Presidential candidate Herman Cain served as the spokesman and donated at least $1 million to a radio ad campaign that Republicans condemned as racist. He even starred in an ad himself.

Since 2002, the organization America's PAC has run radio ads in hopes of convincing African-American and Hispanic voters to support the Republican Party. The group claims to have directed more than 200 TV and radio spots for conservative candidates.

In a 2008 radio ad for the group, Cain alleged that Social Security discriminated against African-Americans.

"Democrats oppose Social Security reform," he said. "But here’s what they don’t tell you: Social Security is the most discriminatory government program we have."

"The average retirement age is now 66 years," Cain explained. "But the average life expectancy of a black man is now 68, and the life expectancy of a white man is 74. Black men get two years of retirement benefits, and white men get eight years, after we pay into Social Security our entire working lives."

"The current Social Security structure is bad for everybody, but it is worse for black people."

Cain added that the Republicans proposal would allow people to put money from their payroll taxes into personal retirement accounts.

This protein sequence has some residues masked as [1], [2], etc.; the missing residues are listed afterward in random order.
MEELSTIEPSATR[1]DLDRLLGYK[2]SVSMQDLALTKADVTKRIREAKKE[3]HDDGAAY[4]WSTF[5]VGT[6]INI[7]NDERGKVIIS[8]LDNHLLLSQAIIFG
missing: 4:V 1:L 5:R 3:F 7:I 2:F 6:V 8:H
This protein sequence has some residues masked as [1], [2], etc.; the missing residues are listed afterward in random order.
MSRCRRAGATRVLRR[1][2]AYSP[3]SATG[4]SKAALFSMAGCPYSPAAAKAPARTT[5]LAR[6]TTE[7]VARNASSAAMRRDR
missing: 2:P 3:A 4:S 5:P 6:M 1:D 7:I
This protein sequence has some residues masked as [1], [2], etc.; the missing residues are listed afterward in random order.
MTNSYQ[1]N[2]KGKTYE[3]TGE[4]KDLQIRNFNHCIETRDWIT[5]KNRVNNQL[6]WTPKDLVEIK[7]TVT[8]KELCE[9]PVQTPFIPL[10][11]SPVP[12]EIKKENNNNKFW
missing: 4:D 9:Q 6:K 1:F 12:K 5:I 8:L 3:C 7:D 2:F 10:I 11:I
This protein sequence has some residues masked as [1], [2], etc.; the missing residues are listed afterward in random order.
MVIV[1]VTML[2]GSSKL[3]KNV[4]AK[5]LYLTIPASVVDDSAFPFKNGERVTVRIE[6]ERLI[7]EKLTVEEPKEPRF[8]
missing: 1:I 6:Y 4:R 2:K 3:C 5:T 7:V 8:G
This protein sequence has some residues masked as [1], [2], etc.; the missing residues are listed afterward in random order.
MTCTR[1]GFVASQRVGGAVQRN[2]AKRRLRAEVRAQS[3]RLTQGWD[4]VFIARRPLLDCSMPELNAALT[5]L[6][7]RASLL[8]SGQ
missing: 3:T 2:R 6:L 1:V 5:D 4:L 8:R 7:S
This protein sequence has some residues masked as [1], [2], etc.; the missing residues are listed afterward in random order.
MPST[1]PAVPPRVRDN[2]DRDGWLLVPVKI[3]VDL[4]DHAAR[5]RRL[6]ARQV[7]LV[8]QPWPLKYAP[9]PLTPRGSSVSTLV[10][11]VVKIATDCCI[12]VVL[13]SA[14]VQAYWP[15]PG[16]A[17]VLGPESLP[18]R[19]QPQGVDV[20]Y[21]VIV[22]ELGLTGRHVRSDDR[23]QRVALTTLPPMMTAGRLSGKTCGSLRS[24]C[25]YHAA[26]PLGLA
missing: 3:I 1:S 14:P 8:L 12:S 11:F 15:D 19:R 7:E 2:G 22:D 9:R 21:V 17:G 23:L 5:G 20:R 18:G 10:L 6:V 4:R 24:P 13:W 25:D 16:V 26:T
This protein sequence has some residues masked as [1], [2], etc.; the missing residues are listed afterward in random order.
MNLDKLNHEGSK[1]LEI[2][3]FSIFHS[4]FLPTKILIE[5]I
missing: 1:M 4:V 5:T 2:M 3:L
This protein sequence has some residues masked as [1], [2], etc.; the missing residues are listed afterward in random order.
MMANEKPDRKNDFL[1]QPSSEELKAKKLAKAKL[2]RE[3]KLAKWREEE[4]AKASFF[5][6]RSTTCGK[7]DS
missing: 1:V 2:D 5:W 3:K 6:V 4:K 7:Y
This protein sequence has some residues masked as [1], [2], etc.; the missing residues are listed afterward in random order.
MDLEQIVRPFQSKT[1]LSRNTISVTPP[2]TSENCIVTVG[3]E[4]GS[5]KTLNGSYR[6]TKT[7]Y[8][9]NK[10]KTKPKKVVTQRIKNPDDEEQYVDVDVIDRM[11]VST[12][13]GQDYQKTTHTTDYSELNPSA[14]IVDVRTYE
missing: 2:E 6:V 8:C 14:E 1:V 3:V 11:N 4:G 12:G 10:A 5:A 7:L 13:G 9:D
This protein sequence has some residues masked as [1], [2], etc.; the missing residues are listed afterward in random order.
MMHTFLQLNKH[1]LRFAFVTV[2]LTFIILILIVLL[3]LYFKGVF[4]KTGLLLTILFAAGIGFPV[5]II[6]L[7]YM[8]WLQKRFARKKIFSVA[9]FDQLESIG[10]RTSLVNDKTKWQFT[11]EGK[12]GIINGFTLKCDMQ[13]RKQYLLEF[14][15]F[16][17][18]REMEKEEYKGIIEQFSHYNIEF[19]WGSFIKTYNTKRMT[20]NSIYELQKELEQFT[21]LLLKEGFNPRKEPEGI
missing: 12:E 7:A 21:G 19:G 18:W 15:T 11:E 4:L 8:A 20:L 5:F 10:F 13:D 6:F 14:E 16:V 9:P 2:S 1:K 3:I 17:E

"If the Republican plan becomes law, we can insure a secure retirement, where your retirement savings go to you, not to the government," he concluded. "The Republicans understand this."

In 2006, radio ads produced by America's PAC were denounced by George W. Bush's campaign as "inappropriate." The Republican National Committee called the ads "racist or race-baiting in intent."

At the time, Cain said the group was challenging the belief that the Republican Party could not attract minority voters. He claimed radio ads run in 2004 helped Bush gain more support among African-Americans in Ohio, up 16 percent from 9 percent in 2000.

"Now, I understand why a former Ku Klux Klanner favors the terrorists," a man in one 2006 ad said. "But what I want to know is why so many of the Democrat politicians I helped elect are on the same side of the Iraq war as David Duke?"

In another ad, a man said that he didn't vote Republican because if he "made a little mistake" with one of his "ho's" he could "dispose of that problem."

"That's too cold," another man replies. "I don't snuff my own seed."

"Maybe you do have a reason to vote Republican," the first man said.

Listen to the radio ad, courtesy of Right Wing Watch, below:

Photo credit: John Trainor